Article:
'A Lot Of Patience': Pandemic Doesn't Slow Denver Housing Market
DENVER (CBS4) - The Denver Metro Association of REALTORS released the latest figures on trends in home buying and selling on Wednesday recording another record number of sales for the month of July. There were a record number of pending sales in June that set an all-time high for closings in July and pushed the average single-family home price above $600,000.
"Denver is really competitive, people will come in 30% over the asking price and just buy it with cash," said Taylor Bartlett, a home buyer looking to own his first house. "It's still crazy."
Nearly 7% more properties closed in July for the Denver area compared to the previous high in 2017, according to DMAR. While the trend happening was expected, the final numbers still exceeded expectations for members of the organization. The growing demand fueled by home-showings put on hold at the beginning of the pandemic only added to the challenge buyers are facing with a lack of choices on the market. Biding on homes above the asking price is happening on a majority of properties.
"It is up and down and it requires a lot of patience, a lot of patience," said Jill Schafer, chair of the DMAR Trends Committee and a real estate agent for Kentwood Real Estate. "Unfortunately, our affordability issue in Denver is so large anyway, that this is probably going to make it a bigger deal."
A new record of the average price for single-family homes set in July reached $601,863, which is an increase of 7.68% higher than the month before and 9.92 percent above July 2019. It is a seller's market, according to Schafer, but those residents will face their own challenge if they are looking to move into a new home. The people in the market currently seem to be least affected by the pandemic.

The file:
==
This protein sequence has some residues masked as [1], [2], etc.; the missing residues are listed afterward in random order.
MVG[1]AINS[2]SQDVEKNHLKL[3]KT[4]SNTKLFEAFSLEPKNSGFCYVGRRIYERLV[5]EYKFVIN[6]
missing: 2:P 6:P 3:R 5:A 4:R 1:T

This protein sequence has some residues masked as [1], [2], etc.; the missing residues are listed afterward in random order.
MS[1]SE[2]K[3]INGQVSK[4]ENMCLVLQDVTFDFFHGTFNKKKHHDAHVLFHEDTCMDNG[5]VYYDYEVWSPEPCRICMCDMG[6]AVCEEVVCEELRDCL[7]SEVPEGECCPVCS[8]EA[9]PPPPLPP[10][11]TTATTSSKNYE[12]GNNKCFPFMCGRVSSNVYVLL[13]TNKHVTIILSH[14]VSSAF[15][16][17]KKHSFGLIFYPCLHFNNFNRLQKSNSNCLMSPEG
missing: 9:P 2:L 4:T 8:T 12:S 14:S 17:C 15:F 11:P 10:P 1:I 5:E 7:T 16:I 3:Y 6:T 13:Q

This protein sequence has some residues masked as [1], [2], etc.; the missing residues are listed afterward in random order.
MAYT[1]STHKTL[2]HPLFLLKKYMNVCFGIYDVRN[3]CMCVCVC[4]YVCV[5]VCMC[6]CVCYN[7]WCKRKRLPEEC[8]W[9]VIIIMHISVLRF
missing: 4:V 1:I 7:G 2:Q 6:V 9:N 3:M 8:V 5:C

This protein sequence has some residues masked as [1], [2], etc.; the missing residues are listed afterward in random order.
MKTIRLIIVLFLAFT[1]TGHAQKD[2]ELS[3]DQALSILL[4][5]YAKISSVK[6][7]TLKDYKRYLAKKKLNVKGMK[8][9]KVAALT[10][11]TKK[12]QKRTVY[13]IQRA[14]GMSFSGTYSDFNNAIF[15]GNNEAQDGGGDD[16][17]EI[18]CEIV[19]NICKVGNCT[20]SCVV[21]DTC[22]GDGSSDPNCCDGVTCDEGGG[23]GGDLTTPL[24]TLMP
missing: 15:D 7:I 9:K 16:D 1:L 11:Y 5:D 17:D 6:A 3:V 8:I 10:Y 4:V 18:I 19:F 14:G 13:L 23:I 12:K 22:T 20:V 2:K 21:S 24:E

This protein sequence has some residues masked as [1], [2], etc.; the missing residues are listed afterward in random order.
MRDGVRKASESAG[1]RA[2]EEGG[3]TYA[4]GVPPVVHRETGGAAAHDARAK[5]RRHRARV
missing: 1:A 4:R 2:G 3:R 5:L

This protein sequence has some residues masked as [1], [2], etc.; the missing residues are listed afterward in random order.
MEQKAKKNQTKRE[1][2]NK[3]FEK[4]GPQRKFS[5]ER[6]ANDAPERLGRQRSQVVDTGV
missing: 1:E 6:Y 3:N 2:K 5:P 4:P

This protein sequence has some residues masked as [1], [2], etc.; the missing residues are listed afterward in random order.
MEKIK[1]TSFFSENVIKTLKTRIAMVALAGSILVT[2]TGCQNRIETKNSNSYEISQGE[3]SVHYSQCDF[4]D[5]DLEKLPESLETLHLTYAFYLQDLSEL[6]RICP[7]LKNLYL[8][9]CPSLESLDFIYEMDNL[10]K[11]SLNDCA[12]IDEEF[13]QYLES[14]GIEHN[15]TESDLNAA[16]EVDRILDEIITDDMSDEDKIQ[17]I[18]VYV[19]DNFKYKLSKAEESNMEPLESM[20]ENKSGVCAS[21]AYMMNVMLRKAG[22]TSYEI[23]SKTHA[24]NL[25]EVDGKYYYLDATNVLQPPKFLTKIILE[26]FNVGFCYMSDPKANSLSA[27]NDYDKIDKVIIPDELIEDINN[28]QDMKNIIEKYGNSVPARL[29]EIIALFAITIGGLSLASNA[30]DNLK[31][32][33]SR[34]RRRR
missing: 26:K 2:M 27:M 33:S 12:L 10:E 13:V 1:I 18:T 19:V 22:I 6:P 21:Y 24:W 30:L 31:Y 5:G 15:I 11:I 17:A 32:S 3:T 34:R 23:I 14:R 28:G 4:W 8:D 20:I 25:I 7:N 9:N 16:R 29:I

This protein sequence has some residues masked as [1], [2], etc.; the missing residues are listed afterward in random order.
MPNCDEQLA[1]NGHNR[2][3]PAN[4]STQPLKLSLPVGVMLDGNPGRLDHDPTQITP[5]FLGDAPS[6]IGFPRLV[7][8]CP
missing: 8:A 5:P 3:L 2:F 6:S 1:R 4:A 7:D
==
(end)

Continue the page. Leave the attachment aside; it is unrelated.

"The buyers are really going to have to put it out there to get a home, sellers are having to be concerned about where are they going to go next," she said.
Bartlett has been in the market for a few months and has increased his budget to remain competitive, looking for a home in the neighborhoods he most desires. Living close to downtown and having a convenient commute for when he does work back in the office remain important to him.
"Being close to the city is really nice, I work down there," he said. "Even though the inventory is low, it's really nice to be close to the city, there's a lot of stuff to do."
People like him looking to buy at the moment seem to have a level of security over most affected by the pandemic, who are in the renters market. Even if some are changing jobs or looking to downsize, they can still afford to own a home in this economy. Others are choosing to live close to family, or they may have more money set aside because they are not spending it during the pandemic and want to upgrade their home.
"I think that's going to continue to make the housing market one of the most stable and strongest sections of our economy," Schafer said. "What will lead our economy out of some of the downturns. "
While Denver remains a popular destination nationally because of its access to the outdoors and moderate weather, home ownership is at a 12-year high across the country , according to DMAR. The trends also are across styles of homes with prices increasing for detached homes along as well as the total inventory combined of both detached and attached houses. Interest rates remaining low without any sign of them rising is also helping the market. Home buyers and agents agree, anyone in the market at the moment has to be prepared for rejection. If they're committed to living in the metro area, they will need time to find the right home.
"I love Colorado, I love Denver, it's a really nice city," Bartlett said. "Be patient, you're going to be let down a lot, it's like dating."
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